Library of the Future? 3D Printing, Books on Demand, Oh My!

The Washington Post has an article about DC's Martin Luther King Jr. Memorial Library that shows a glimpse of many public libraries' future:

…D.C. Public Library system, which today is opening theDigital Commons at the Martin Luther King Jr. Memorial Library. The new facility, in a renovated 11,000-square foot section of the library's ground floor, contains a 3-D printer, an Espresso Book Machine that churns out tomes on-demand, an array of tablet devices, rows of computer terminals, and several meeting spaces outfitted with some of the newest productivity technology…

Next to the 3-D printer is a countertop full of tablet computers and ebook readers, devices on which DCPL finds an increasing percentage of its membership. Every major brand is represented—Apple, Samsung, Amazon, Barnes & Noble, Microsoft—in what Cooper bills as something of a test counter. More and more, library members are loaning volumes on their devices rather using software like Overdrive for books or Zinio for periodicals. (Cooper says over 5,000 library members are using Zinio for public magazine subscriptions; the most popular title is The Economist.)…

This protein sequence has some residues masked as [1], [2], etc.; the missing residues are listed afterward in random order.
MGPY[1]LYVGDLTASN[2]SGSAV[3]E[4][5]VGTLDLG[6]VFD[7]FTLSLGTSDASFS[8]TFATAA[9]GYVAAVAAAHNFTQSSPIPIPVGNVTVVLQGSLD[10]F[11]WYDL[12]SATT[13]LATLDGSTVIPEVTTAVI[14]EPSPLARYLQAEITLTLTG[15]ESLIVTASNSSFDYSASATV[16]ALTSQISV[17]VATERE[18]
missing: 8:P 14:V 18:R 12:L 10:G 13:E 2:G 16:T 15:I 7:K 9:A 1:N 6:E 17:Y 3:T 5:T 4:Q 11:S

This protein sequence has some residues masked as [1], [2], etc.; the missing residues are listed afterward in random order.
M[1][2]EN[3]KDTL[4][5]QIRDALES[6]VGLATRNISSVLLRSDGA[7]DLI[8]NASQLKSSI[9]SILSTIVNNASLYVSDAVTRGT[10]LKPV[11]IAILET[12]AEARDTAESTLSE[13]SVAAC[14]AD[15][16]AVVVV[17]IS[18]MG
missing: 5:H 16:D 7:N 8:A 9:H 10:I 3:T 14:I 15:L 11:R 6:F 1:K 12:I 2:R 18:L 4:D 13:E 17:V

Then there is the Espresso Book Machine. Printing books or magazines is not an inexpensive venture, but for the hopeful self-publisher, or someone desperate to obtain a tactile version of an out-of-print volume (sorry,Dream City won't enter the public domain for many more decades), this small press is an affordable solution. Cooper envisions school classes printing books of essays, people compiling family recipe books, or just aspiring authors yearning to see themselves in print…

The Digital Commons' other major component is what DCPL calls the "Dream Lab." About one-third of the space is carved up into meeting spaces and cubicles outfitted with various devices for collaborative work. Cooper is expecting to attract a long list of startup companies and community organizations that might not have permanent offices of their own, but still need resources like wireless Internet access, DVD players, visual projectors, and Smart Boards, interactive whiteboards that feature speakers, projectors, and, niftiest of all, styluses that leave trails of digital ink the way one would use a dry-erase marker on an analog board.

It's this kind of service that will help libraries continue to fulfill their vital role in the community. We may not see this level of service in our smaller branches any time soon, but I could definitely see something like this at the central libraries of Winston-Salem, Greensboro and High Point.

 

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